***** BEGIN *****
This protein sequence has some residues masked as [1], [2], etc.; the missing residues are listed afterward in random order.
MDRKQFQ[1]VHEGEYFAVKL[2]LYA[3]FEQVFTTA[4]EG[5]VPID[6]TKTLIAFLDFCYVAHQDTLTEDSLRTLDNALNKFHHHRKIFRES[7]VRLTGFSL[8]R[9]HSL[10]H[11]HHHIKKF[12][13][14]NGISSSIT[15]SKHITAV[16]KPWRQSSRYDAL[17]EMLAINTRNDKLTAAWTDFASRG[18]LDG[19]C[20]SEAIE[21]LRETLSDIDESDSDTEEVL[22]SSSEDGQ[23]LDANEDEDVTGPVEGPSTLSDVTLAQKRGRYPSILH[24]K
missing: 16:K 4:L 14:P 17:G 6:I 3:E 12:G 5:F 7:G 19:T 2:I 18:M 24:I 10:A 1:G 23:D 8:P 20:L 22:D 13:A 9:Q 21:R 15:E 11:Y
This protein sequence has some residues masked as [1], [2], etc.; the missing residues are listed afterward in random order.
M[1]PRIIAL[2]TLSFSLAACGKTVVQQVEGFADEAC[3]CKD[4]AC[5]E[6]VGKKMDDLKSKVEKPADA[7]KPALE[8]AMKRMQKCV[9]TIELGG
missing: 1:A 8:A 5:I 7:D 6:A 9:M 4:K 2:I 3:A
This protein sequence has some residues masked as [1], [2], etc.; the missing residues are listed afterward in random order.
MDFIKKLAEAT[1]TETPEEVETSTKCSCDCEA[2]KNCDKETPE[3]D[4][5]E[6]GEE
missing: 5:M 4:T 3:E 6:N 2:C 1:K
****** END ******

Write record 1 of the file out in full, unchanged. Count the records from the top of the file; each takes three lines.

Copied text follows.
This protein sequence has some residues masked as [1], [2], etc.; the missing residues are listed afterward in random order.
MDRKQFQ[1]VHEGEYFAVKL[2]LYA[3]FEQVFTTA[4]EG[5]VPID[6]TKTLIAFLDFCYVAHQDTLTEDSLRTLDNALNKFHHHRKIFRES[7]VRLTGFSL[8]R[9]HSL[10]H[11]HHHIKKF[12][13][14]NGISSSIT[15]SKHITAV[16]KPWRQSSRYDAL[17]EMLAINTRNDKLTAAWTDFASRG[18]LDG[19]C[20]SEAIE[21]LRETLSDIDESDSDTEEVL[22]SSSEDGQ[23]LDANEDEDVTGPVEGPSTLSDVTLAQKRGRYPSILH[24]K
missing: 16:K 4:L 14:P 17:G 6:I 3:E 12:G 5:F 7:G 19:T 2:I 18:M 24:I 10:A 1:G 23:D 8:P 20:L 22:D 13:A 9:Q 21:R 15:E 11:Y